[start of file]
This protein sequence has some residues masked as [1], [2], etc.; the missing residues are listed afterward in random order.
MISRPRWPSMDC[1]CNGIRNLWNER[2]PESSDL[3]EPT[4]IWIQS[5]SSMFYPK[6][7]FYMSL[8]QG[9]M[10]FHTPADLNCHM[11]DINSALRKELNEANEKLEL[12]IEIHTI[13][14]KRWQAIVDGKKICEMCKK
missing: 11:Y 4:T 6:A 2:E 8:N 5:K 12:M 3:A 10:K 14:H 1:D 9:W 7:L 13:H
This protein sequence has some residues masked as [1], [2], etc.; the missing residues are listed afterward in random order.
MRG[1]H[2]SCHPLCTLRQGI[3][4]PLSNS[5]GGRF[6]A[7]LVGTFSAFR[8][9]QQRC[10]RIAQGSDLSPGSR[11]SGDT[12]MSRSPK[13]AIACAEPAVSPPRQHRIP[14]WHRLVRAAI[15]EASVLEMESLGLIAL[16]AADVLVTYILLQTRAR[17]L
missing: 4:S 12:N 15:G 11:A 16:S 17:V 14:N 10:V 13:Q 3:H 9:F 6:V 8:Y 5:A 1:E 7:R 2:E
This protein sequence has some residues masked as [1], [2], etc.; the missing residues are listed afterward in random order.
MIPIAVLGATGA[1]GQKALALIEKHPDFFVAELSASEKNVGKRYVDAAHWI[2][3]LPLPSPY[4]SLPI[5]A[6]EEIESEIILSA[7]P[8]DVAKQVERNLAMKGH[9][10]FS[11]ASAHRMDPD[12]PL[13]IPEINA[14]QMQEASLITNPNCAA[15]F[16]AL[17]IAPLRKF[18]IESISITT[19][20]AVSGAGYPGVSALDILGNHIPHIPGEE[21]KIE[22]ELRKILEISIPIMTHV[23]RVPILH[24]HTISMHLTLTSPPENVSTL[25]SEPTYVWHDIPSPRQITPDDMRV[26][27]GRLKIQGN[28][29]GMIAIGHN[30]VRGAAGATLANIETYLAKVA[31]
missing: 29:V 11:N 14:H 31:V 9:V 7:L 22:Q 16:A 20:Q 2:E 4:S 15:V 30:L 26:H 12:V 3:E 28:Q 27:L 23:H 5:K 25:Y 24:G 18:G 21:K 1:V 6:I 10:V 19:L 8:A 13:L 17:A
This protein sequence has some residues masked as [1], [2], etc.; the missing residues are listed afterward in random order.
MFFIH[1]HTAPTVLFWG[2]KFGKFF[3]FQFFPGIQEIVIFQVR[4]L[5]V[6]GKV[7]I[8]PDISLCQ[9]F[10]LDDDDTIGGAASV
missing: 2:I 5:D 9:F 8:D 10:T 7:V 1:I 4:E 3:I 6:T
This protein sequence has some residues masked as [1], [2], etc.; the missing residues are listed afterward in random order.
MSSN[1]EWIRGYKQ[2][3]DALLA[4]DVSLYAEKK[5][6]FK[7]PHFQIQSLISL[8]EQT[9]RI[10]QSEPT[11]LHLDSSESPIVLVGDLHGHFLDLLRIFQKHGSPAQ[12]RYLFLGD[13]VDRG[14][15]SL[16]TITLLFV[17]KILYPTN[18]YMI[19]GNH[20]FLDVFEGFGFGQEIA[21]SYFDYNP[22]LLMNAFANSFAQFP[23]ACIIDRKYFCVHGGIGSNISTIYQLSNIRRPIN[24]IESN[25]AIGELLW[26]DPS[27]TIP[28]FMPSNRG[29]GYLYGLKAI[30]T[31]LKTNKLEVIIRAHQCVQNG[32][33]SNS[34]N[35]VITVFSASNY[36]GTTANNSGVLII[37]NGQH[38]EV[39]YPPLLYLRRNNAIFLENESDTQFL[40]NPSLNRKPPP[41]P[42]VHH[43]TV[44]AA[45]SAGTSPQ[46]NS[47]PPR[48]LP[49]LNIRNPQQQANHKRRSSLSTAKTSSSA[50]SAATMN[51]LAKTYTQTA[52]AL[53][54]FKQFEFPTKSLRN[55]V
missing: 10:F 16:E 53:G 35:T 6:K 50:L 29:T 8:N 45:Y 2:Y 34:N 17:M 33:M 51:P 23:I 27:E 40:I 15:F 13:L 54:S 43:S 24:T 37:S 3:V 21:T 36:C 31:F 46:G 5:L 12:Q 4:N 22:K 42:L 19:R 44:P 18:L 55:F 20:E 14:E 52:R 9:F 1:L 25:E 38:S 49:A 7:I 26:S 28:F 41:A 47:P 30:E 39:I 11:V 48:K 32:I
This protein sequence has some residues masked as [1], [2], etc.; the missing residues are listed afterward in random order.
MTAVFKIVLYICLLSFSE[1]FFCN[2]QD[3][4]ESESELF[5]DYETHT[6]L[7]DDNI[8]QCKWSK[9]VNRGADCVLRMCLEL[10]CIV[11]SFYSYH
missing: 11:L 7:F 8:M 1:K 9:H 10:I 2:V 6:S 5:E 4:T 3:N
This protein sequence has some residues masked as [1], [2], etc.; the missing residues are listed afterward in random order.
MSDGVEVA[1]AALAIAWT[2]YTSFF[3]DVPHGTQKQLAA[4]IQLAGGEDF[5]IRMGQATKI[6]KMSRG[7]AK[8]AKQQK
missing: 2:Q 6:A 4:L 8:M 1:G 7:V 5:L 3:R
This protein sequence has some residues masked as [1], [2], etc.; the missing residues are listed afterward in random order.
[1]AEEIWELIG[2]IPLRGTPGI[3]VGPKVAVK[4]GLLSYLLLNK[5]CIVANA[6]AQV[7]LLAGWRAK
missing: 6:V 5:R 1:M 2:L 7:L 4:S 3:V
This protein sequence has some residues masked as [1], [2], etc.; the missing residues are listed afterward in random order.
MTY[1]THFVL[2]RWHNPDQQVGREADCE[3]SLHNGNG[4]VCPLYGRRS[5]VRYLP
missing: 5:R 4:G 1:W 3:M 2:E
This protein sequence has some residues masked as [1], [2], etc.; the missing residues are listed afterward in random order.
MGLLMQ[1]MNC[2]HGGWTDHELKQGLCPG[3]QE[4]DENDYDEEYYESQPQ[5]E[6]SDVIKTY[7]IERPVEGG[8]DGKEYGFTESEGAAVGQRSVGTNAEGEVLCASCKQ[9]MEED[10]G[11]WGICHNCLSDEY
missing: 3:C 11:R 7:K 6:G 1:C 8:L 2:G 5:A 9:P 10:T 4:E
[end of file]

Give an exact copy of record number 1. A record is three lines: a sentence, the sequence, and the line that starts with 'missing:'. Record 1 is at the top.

This protein sequence has some residues masked as [1], [2], etc.; the missing residues are listed afterward in random order.
MISRPRWPSMDC[1]CNGIRNLWNER[2]PESSDL[3]EPT[4]IWIQS[5]SSMFYPK[6][7]FYMSL[8]QG[9]M[10]FHTPADLNCHM[11]DINSALRKELNEANEKLEL[12]IEIHTI[13][14]KRWQAIVDGKKICEMCKK
missing: 11:Y 4:T 6:A 2:E 8:N 5:K 12:M 3:A 10:K 14:H 1:D 9:W 7:L 13:H